The body is a musical instrument; the purpose of dance is to tune its strings and warm its skin…allowing the spirit of place to sing the ancient hymns. Everyone can dance, it is a natural state. Dance is simply allowing the body to move the way it wants to, without restraints – to the rhythm of one’s breath. Music can help the dancer get deeper into her dance or lift her higher, but dance can also happen in stillness. If we listen close enough, we hear music everywhere… the sounds of nature, the ticking of a clock combined with the sound of a washing machine; even traffic could sound like water waves – if we choose to hear that.

From a young age, I knew that when I danced, I connected with something much larger than myself. I did not know what it was and had no name for it. I was never officially trained as a dancer. Growing up in Jordan, I simply watched my mother and aunts and followed suit. Everyone danced. At sixteen, I came to the US. At the United World College, I learned new dances from friends from many nations; I taught dance for the first time. Later, I pursued psychology and consciousness, all the while dancing. With time, dance became my spiritual practice; it opened me to new ways of expression and set me on this path.

Although I performed and taught it, I had reservations about the term ‘belly dance’.  It was a Western term, describing a dance I simply knew as raqs.  I felt objectified and exoticized by the term, but I also had reservations about my own womanhood and power. I revisited the belly during my graduate research–through indirect means. I was writing my thesis on the jinn, fire spirits from Arabic lore, credited for inspiring poets, but also blamed for possession. Spirit is said to dwell in the belly. I learned that blocked creativity caused depression, but that dance could release it. I learned about ritual dances of healing like the Zar.  Dance du ventre is ancient. The belly is literal and symbolic. It is the seat of passion and fear. The belly: the center, the womb…Mother Earth.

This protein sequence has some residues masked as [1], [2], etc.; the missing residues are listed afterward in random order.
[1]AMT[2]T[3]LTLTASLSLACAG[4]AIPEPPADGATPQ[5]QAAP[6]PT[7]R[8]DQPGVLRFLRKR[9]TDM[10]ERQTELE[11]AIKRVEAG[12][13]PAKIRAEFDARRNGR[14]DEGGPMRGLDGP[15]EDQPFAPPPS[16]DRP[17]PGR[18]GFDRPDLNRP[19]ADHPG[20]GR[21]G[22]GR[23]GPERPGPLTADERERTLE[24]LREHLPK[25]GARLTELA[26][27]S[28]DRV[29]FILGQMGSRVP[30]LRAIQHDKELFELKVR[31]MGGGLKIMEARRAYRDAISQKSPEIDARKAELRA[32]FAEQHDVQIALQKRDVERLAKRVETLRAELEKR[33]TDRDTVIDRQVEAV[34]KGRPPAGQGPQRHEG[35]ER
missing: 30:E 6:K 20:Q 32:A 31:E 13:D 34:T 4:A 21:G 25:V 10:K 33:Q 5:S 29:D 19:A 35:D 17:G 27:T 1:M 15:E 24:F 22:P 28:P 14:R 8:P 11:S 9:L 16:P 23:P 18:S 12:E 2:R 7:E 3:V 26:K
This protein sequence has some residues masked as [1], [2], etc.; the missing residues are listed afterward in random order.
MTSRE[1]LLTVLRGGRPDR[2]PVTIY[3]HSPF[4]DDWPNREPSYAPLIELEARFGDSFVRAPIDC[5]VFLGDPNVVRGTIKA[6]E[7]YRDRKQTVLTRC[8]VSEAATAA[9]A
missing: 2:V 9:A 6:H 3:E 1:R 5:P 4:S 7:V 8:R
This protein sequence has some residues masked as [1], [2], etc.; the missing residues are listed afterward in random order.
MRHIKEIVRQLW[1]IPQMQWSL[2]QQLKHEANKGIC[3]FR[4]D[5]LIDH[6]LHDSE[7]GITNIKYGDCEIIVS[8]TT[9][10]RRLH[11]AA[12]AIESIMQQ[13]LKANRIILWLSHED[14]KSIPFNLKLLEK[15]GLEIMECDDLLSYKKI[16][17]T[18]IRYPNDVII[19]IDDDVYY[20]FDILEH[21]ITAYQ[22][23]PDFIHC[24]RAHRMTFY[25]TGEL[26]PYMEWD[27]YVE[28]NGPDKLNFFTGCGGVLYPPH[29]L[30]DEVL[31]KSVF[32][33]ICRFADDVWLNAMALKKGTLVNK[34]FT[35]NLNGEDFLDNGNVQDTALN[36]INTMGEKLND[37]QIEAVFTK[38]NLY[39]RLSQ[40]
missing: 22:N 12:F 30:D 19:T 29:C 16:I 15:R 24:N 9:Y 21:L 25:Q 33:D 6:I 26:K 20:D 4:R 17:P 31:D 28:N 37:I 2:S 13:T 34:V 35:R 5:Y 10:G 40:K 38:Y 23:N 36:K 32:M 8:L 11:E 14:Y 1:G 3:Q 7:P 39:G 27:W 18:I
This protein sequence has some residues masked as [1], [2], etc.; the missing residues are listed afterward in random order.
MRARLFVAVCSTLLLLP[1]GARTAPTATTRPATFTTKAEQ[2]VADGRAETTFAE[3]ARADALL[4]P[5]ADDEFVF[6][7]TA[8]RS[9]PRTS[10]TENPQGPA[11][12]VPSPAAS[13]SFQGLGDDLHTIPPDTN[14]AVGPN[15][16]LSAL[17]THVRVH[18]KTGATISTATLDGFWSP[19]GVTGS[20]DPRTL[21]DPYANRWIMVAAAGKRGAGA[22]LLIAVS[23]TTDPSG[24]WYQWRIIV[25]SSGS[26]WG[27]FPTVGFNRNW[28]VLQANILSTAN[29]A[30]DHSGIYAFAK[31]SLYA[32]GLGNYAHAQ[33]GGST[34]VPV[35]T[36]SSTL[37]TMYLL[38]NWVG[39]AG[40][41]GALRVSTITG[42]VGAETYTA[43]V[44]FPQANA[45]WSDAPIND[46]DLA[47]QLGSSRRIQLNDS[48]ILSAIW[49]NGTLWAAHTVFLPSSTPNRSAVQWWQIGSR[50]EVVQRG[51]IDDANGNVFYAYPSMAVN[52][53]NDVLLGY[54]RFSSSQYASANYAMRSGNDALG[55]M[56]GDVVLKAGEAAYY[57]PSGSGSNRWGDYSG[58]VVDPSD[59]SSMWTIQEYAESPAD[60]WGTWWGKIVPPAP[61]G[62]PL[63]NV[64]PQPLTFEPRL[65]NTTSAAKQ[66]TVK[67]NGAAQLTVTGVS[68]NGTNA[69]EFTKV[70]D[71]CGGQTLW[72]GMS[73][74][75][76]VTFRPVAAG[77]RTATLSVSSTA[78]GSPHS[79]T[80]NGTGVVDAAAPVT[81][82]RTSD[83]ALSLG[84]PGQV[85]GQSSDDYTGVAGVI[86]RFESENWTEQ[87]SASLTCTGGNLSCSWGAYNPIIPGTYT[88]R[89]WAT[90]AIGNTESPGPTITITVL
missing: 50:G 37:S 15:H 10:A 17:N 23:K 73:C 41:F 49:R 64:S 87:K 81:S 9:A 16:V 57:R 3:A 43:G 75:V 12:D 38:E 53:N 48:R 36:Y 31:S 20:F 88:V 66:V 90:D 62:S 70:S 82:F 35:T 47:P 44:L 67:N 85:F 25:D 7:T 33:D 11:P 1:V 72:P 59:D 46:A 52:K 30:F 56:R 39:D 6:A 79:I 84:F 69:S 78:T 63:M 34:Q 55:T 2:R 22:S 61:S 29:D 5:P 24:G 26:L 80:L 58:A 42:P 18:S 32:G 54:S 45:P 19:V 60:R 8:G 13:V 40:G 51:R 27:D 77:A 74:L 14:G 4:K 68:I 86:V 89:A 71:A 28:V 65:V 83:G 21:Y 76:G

I delved into the belly to discover the goddess; I experienced her through my body–a most ecstatic feeling. I danced with her stories, from Inanna and Isis, to al-Lat, Ishtar, and Aphrodite. I gained insight into myself as well as my relationships. I started paying attention to my dreams: my personal myths. In my dreams, I was often dancing (or called to dance.)